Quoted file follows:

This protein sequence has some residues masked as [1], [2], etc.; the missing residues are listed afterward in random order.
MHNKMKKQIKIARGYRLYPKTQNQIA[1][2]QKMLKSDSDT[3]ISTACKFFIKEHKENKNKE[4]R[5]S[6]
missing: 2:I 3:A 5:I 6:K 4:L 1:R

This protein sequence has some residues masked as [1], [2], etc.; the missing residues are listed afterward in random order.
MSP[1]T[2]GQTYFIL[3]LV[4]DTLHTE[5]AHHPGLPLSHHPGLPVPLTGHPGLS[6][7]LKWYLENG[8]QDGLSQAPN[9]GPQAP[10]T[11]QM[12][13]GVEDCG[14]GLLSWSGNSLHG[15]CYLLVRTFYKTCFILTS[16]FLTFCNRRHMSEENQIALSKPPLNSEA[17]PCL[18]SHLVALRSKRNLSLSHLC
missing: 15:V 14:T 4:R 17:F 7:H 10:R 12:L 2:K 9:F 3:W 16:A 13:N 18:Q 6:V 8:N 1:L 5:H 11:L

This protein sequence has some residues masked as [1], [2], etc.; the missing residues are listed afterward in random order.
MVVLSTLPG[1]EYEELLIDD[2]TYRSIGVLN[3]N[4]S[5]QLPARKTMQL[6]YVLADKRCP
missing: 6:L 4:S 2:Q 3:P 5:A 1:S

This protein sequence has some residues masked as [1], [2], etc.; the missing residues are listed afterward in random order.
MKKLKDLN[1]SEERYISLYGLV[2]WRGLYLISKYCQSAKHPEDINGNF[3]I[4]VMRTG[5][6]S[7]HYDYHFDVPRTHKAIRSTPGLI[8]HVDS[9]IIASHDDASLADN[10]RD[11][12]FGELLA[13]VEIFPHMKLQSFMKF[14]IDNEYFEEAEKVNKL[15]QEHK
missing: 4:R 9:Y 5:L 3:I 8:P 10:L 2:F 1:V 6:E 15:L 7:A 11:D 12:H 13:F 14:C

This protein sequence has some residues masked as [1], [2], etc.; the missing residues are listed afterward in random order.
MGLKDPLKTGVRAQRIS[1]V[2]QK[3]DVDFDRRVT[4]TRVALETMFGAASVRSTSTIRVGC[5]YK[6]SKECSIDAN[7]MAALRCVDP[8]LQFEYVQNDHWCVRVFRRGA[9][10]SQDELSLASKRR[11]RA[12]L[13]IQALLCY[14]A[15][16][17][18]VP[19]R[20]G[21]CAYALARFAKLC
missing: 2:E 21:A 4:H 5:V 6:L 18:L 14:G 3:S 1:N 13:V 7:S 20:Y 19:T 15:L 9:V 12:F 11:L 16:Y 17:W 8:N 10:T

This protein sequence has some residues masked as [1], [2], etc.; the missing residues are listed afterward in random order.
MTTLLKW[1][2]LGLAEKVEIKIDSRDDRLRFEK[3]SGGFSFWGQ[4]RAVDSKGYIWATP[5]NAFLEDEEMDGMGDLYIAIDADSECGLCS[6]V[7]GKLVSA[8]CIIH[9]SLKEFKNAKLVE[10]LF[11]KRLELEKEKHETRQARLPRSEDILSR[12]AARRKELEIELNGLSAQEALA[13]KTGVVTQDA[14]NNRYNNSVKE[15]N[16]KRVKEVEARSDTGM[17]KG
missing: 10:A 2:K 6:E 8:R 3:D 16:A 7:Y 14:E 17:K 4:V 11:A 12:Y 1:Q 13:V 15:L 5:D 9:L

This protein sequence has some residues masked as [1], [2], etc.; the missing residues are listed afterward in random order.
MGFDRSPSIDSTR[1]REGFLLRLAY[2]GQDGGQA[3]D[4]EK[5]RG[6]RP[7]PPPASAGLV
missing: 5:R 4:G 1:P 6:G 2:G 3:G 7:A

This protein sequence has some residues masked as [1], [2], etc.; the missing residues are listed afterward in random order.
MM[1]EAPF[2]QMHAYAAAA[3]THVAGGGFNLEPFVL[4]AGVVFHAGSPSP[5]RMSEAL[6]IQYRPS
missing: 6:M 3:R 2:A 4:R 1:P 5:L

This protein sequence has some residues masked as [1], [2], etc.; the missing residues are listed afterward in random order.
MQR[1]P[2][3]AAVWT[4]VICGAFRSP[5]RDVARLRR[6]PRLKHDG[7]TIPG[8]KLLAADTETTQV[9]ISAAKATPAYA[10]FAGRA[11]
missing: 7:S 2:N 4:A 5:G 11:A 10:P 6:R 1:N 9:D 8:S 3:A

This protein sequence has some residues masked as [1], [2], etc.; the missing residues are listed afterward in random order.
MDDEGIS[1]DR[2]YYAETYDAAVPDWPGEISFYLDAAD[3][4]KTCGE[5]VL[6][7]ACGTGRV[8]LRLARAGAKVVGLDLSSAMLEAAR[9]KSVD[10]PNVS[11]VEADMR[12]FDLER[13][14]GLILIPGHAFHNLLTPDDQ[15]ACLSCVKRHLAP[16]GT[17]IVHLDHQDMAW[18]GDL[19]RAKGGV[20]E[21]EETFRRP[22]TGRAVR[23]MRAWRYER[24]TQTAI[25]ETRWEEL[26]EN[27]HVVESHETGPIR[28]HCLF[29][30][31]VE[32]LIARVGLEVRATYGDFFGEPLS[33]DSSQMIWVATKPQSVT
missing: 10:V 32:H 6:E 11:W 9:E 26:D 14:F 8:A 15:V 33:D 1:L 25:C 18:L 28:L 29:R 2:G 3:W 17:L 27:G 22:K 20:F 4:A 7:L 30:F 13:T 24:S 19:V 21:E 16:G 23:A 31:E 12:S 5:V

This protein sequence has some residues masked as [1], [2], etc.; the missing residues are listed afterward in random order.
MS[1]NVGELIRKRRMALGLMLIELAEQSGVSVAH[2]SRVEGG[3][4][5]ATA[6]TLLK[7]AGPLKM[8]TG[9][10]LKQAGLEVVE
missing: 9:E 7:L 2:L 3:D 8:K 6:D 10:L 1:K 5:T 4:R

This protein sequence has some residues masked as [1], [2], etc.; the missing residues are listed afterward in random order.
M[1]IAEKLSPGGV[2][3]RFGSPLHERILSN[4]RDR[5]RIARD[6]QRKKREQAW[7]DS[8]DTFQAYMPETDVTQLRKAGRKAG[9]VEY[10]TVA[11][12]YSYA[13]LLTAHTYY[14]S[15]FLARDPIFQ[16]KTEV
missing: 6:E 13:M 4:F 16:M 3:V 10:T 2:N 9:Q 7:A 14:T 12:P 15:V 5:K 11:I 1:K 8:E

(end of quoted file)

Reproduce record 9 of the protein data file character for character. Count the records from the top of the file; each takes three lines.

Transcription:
This protein sequence has some residues masked as [1], [2], etc.; the missing residues are listed afterward in random order.
MQR[1]P[2][3]AAVWT[4]VICGAFRSP[5]RDVARLRR[6]PRLKHDG[7]TIPG[8]KLLAADTETTQV[9]ISAAKATPAYA[10]FAGRA[11]
missing: 7:S 2:N 4:A 5:G 11:A 10:P 6:R 1:N 9:D 8:S 3:A